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Press Release
April 8, 2010

April Is Child Abuse Prevention Month

New Yorkers are Urged to Call 311 or Abuse Hotline If They Suspect a Child is Being Abused or Neglected

New York – April is National Child Abuse Prevention Month and the NYC Administration for Children’s Services (ACS) joins the nation in emphasizing that reporting child abuse at the first sign of potential trouble is the best way to keep children from being harmed.

“Every child has the right to be safe, and it is the responsibility of every one of us to report child abuse or neglect,” said ACS Commissioner John B. Mattingly. “As a community, we need to work together to prevent a child from bein`g hurt or neglected. We urge all New Yorkers to help our City’s children by calling 311 (or 911 in an emergency) as soon as you have a concern about a child.” You can also call the State Central Register for Child Abuse and Maltreatment directly at 1-800-342-3720.

Children’s Services urges all adults who suspect abuse or neglect to call 311, including parents, relatives, caregivers and neighbors, as well as professionals such as physicians, nurses, child care workers, social workers and adults who come into contact with children. This is particularly true for professionals such as educators, medical professionals, child care workers and law enforcement personnel who are mandated reporters and are required by law to report abuse if they encounter it in the course of doing their job. Mandated reporters should call the State Central Register Mandated Reporter Hotline at 1-800-635-1522.

Commissioner Mattingly pointed out that an investigation by ACS child protective staff at the earliest possible opportunity gives Children’s Services the chance to protect children from harm before anything serious has occurred. Each year, Children’s Services investigates more than 60,000 reports of alleged abuse and neglect involving more than 91,000 children. An investigation does not automatically mean that a child will be removed from his or her family and placed in foster care. Removal of children into foster care, which occurs under the oversight of Family Court, occurs only when abuse or neglect is found, and when the children in the home are in imminent danger. Many times, he said, ACS is able to provide support and preventive support services in place to help a family care for their children safely.

“Don’t assume that others are aware of a problem or have made a report,” said Commissioner Mattingly. “You must make that call to ensure that the situation is being investigated.”

This month is also an opportunity to remind parents and caregivers of important safety tips and resources available to help keep children safe. 

Children’s Services and the New York State Office of Children and Family Services urge parents and caretakers not to co-sleep with infants. Sleeping with your baby can be dangerous, especially if you drink, use drugs, are overweight or are sleeping in a small bed or couch. Babies should sleep in a crib, on their back. The crib should be free of pillows, fluffy blankets or stuffed toys. A safe way to keep babies close is to move the crib or bassinet near your bed.  To learn more, and to download posters and other materials, go to http://www.nyc.gov/html/acs/html/child_safety/child_safety.shtml or http://www.ocfs.state.ny.us/main/babiessleepsafestalone/default.htm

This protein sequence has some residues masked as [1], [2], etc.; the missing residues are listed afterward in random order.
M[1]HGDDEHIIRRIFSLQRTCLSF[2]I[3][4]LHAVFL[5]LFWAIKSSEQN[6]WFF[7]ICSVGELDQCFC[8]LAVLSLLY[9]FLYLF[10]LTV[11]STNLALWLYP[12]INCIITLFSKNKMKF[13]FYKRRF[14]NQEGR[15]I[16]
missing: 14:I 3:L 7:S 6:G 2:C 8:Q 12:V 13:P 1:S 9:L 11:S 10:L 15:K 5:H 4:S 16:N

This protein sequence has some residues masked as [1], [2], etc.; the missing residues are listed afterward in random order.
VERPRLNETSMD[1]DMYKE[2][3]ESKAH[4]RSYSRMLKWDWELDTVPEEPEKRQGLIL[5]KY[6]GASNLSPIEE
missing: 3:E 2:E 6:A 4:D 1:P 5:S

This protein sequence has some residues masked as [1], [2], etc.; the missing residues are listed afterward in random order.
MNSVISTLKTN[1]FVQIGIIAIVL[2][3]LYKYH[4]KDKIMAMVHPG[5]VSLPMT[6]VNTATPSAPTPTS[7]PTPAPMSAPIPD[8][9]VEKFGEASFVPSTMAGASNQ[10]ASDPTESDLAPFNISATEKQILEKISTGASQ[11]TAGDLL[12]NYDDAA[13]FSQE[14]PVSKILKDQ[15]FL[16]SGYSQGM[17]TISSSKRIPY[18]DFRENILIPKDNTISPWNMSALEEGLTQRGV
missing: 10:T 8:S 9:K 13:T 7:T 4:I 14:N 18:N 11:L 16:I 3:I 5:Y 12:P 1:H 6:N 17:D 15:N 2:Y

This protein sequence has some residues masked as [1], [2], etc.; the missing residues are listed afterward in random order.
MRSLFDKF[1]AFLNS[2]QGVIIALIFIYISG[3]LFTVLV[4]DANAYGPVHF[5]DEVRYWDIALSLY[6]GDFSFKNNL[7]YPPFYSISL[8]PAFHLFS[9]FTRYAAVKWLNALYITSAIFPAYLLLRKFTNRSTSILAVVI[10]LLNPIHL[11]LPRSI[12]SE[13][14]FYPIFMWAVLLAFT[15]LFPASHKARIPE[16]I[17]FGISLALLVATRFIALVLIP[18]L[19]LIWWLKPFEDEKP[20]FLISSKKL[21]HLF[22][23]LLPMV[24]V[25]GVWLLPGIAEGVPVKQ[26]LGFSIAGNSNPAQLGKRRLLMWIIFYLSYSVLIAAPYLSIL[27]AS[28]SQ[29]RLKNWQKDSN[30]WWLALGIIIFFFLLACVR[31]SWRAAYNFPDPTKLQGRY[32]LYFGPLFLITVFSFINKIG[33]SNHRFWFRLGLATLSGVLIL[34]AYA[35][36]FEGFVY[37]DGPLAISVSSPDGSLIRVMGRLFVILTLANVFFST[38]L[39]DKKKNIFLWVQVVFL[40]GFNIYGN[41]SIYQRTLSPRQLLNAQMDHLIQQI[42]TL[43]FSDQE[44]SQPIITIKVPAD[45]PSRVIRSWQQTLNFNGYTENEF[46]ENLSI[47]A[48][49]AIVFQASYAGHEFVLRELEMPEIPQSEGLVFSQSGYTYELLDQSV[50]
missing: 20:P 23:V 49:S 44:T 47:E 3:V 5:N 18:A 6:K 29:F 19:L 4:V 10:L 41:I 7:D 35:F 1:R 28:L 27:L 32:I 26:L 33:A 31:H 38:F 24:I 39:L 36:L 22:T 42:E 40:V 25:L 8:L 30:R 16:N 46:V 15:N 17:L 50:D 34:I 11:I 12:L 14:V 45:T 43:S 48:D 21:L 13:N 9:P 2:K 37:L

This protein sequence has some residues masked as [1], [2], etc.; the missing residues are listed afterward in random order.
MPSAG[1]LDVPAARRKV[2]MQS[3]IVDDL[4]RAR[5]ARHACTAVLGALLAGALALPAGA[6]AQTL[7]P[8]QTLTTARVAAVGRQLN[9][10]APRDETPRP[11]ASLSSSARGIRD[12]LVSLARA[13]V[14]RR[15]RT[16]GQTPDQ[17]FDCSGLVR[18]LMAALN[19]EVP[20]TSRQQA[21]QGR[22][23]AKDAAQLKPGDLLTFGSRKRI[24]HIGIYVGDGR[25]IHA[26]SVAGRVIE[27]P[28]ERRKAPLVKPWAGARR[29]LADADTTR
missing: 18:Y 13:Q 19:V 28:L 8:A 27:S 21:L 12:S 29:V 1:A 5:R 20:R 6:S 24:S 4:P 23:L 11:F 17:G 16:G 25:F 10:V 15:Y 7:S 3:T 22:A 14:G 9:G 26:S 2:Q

Parents who are unable to care for their newborn infants may anonymously and legally leave their infants at a safe place, such as a hospital, under New York State’s Abandoned Infant Protection Act. The infant must be a newborn, five days old or younger. Enacted in 2000, the law is designed to prevent the tragedies that occur when infants are abandoned by parents. Safe locations include firehouses, hospitals, crisis nurseries or schools. Parents must promptly notify an appropriate person of the child’s location and act with the intent that the child be safe from physical injury. For more information regarding the Abandoned Infant Protection law about when and where a person may responsibly leave an infant, please call this hotline number: 866-505-SAFE (7233).

Children’s Services also reminds mandated reporters that the ACS Office of Safety First is available to handle their inquiries about an open child protective investigation. The Safety First phone number for mandated reporters is 718-KID-SAFE (543-7233). 

Copies of child safety brochures and DVDs for the general public are available by calling the Children’s Services Office of Communications at 212-341-0999.

Reports of child abuse or neglect can be reported by calling:

  • 311 for NYC residents; ask to be connected to the State Central Register;
  • 800-342-3720, the general public’s direct number for the State Central Registry;
  • 800-635-1522, the mandated reporters’ hotline for reporting child abuse or neglect.

Go to nyc.gov/acs and click on Resources for Staff and Provider Agencies, to learn to connect to services and assistance for Mental Health, Housing, Domestic Violence, Substance Abuse, Child Care and Entitlements.

For more information on ACS, mandated reporters, and other child welfare and safety topics, please go to the ACS Website at: www.nyc.gov/acs. For more information regarding preventive services available in your neighborhood, parents can call 311 and ask for the Prevention and Parent Helpline.

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Contact:
Sharman Stein / Laura Postiglione 212-341-0999


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